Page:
Here are some thoughts we often share with Yale Club leaders who are looking for new ideas in planning Club events. In some cases we’ve listed examples of what other Clubs have done that illustrate a certain type of event.
Why organize events at all?
Many Yale Clubs seem to think that their primary reason for existence is to organize events. They tend to measure their success by how many events they can do every year, and how many people attend.
Certainly a broad range of well-attended events will always be evidence of a healthy Yale Club. But remember that an event should be a means to an end, not the end in itself. The primary goal of any well-planned event should be to reconnect the members of your local Yale family — to each other, to your community, and/or back to Yale.
A secondary goal in planning a Yale Club event is to cultivate fresh blood in Club leadership. The qualities of ability and enthusiasm in organizing a good event can be strong indicators that someone should be considered for a future leadership position in your Club.
Do you know who you are?
If you haven’t done a self-study in awhile, now would be a good time to do so. Your Club’s roster can provide a wealth of demographic information, helping you decide where you should focus your energies. Periodically survey your membership as well as compare your constituency with other local alumni associations and neighboring Yale Clubs. Track attendance and create opportunities for feedback. Consider having open planning meetings. Click here to see sample surveys.
Reinventing the wheel
It’s far too easy to burn yourself out thinking of new ideas all the time. Tag onto existing events such as local art and theater festivals, museum exhibitions and public lectures. Build in an educational component to the event such as a private tour or talk. Make a habit of checking community and university calendars. Periodically ask your board and constituency for ideas, and learn what organizations they may be a part of…i.e. World Affairs Council.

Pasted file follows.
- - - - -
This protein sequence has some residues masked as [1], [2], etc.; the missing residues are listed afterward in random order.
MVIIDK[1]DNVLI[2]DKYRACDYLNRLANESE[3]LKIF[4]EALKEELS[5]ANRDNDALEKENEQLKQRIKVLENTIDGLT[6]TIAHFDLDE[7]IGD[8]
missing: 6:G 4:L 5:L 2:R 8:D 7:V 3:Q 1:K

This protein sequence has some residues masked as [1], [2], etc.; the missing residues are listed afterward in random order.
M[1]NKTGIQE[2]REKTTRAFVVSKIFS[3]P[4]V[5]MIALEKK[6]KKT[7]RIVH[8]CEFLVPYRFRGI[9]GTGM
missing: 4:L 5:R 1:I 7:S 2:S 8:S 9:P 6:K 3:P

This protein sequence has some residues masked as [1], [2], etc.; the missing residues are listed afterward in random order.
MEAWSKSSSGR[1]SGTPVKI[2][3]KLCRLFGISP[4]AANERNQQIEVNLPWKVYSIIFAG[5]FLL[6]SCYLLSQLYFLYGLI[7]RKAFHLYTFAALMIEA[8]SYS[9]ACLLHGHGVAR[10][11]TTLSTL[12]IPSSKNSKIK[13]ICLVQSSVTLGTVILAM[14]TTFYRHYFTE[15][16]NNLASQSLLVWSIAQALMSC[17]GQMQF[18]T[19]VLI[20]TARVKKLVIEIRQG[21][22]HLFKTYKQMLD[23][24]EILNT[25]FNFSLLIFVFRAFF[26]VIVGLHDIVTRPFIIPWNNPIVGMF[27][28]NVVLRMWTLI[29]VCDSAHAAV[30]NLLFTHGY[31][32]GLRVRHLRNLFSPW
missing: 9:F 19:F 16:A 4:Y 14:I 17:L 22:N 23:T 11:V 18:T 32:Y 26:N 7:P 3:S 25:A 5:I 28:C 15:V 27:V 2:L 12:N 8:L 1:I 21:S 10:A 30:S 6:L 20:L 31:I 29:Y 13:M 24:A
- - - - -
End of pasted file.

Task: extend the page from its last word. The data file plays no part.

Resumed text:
How did you get that venue?!
Restaurants, bars, hotels and private clubs are fine places to hold events, but there are many other venue options out there. Try to find venues that are unusual and often overlooked. What's new and interesting? What's old but unknown? Where are people dying to get into? Is there a Yale connection? Hidden treasurers are all around you.
You don't have to use expensive venues, either. Don’t overlook local businesses with interesting auditoriums and reception spaces, area schools and universities, libraries, nonprofit organizations, parks, houses of worship, community and cultural centers, art studios and galleries, laboratories, historic homes and sites, etc. One Yale club held an event on a decommissioned battleship and another at a historic cemetery. Look into after-hours opportunities too.
Talented is as talented does
While Yale University speakers are excellent, don’t overlook local Yale talent. Review your club roster, especially the career/industry information, for speakers and event ideas. Talk with neighboring Yale clubs about their constituencies-perhaps an alumnus would be willing to travel to your club and give a presentation. Consider inviting local alumni professors and graduate students to discuss their current research.
In your own backyard
Volunteer work is not only rewarding but also a wonderful way to bring alumni together. Many Yale Clubs participate in community service projects: literacy programs, Adopt-A-School, Habitat-for-Humanity, blood drives, soup kitchens, conservation projects (cleaning a local park), etc. Make it interesting by challenging other alumni associations to compete for the greater number of volunteers or volunteer hours.
The Big Event
For Clubs with larger memberships, a large, formal event is an exciting way to bring alumni together. Though labor intensive, a dinner dance, live or silent auction, all day seminar or scholarship fundraising extravaganza, can be a huge success, attracting alumni from across the generations. We recommend holding events such as these every few years to keep attendance high and volunteers from burning out.